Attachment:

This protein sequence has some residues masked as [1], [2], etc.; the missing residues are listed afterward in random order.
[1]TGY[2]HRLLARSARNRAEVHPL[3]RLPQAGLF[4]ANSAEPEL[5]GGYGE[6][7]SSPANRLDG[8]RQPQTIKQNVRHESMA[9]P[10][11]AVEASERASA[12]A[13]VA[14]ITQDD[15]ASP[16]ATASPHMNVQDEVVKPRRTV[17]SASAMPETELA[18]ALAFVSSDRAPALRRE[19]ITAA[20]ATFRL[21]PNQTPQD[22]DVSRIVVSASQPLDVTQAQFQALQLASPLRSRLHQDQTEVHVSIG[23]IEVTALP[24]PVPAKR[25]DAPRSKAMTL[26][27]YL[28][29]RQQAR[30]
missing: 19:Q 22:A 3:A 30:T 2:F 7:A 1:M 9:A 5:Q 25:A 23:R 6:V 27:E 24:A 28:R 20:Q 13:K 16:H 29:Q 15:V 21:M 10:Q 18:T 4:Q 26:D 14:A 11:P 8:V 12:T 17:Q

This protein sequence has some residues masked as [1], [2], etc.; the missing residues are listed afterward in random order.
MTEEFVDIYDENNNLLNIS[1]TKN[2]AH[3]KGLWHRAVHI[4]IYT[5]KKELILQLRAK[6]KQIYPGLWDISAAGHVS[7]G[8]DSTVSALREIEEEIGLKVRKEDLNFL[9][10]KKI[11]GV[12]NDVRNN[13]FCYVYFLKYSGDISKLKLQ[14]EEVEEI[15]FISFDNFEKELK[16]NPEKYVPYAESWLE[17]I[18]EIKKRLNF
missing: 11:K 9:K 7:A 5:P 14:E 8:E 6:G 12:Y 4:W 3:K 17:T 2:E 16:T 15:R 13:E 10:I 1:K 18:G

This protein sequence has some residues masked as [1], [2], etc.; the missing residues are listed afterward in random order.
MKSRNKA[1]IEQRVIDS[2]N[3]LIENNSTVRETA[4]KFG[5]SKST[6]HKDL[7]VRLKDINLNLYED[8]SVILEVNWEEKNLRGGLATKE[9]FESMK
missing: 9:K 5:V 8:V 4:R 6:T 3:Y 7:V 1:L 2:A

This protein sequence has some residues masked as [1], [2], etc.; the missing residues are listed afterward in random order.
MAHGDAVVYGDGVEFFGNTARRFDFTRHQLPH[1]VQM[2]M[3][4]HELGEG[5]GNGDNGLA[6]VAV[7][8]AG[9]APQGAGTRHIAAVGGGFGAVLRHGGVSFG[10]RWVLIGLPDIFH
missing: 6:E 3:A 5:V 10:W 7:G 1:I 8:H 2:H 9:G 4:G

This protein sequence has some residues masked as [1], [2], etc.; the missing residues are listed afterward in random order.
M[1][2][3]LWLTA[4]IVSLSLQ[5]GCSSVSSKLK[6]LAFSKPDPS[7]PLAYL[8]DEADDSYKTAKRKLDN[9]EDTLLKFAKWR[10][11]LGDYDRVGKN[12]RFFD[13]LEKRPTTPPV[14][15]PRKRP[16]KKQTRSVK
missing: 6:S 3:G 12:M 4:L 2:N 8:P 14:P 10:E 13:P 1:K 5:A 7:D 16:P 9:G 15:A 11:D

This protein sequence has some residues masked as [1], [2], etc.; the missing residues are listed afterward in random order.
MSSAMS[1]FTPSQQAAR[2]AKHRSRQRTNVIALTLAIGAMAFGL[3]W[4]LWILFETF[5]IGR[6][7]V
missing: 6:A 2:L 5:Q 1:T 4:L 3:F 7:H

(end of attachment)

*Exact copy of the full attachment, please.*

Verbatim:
This protein sequence has some residues masked as [1], [2], etc.; the missing residues are listed afterward in random order.
[1]TGY[2]HRLLARSARNRAEVHPL[3]RLPQAGLF[4]ANSAEPEL[5]GGYGE[6][7]SSPANRLDG[8]RQPQTIKQNVRHESMA[9]P[10][11]AVEASERASA[12]A[13]VA[14]ITQDD[15]ASP[16]ATASPHMNVQDEVVKPRRTV[17]SASAMPETELA[18]ALAFVSSDRAPALRRE[19]ITAA[20]ATFRL[21]PNQTPQD[22]DVSRIVVSASQPLDVTQAQFQALQLASPLRSRLHQDQTEVHVSIG[23]IEVTALP[24]PVPAKR[25]DAPRSKAMTL[26][27]YL[28][29]RQQAR[30]
missing: 19:Q 22:A 3:A 30:T 2:F 7:A 1:M 9:A 5:Q 25:A 23:R 6:V 27:E 24:A 28:R 20:Q 13:K 16:H 29:Q 15:V 21:M 10:Q 18:T 4:Q 26:D 14:A 11:P 8:V 12:T 17:Q

This protein sequence has some residues masked as [1], [2], etc.; the missing residues are listed afterward in random order.
MTEEFVDIYDENNNLLNIS[1]TKN[2]AH[3]KGLWHRAVHI[4]IYT[5]KKELILQLRAK[6]KQIYPGLWDISAAGHVS[7]G[8]DSTVSALREIEEEIGLKVRKEDLNFL[9][10]KKI[11]GV[12]NDVRNN[13]FCYVYFLKYSGDISKLKLQ[14]EEVEEI[15]FISFDNFEKELK[16]NPEKYVPYAESWLE[17]I[18]EIKKRLNF
missing: 11:K 9:K 7:A 5:P 14:E 8:E 6:G 12:Y 4:W 3:K 17:T 2:E 16:T 15:R 13:E 10:I 1:K 18:G

This protein sequence has some residues masked as [1], [2], etc.; the missing residues are listed afterward in random order.
MKSRNKA[1]IEQRVIDS[2]N[3]LIENNSTVRETA[4]KFG[5]SKST[6]HKDL[7]VRLKDINLNLYED[8]SVILEVNWEEKNLRGGLATKE[9]FESMK
missing: 9:K 5:V 8:V 4:R 6:T 3:Y 7:V 1:L 2:A

This protein sequence has some residues masked as [1], [2], etc.; the missing residues are listed afterward in random order.
MAHGDAVVYGDGVEFFGNTARRFDFTRHQLPH[1]VQM[2]M[3][4]HELGEG[5]GNGDNGLA[6]VAV[7][8]AG[9]APQGAGTRHIAAVGGGFGAVLRHGGVSFG[10]RWVLIGLPDIFH
missing: 6:E 3:A 5:V 10:W 7:G 1:I 8:H 2:H 9:G 4:G

This protein sequence has some residues masked as [1], [2], etc.; the missing residues are listed afterward in random order.
M[1][2][3]LWLTA[4]IVSLSLQ[5]GCSSVSSKLK[6]LAFSKPDPS[7]PLAYL[8]DEADDSYKTAKRKLDN[9]EDTLLKFAKWR[10][11]LGDYDRVGKN[12]RFFD[13]LEKRPTTPPV[14][15]PRKRP[16]KKQTRSVK
missing: 6:S 3:G 12:M 4:L 2:N 8:P 14:P 10:E 13:P 1:K 5:A 7:D 16:P 9:G 15:A 11:D

This protein sequence has some residues masked as [1], [2], etc.; the missing residues are listed afterward in random order.
MSSAMS[1]FTPSQQAAR[2]AKHRSRQRTNVIALTLAIGAMAFGL[3]W[4]LWILFETF[5]IGR[6][7]V
missing: 6:A 2:L 5:Q 1:T 4:L 3:F 7:H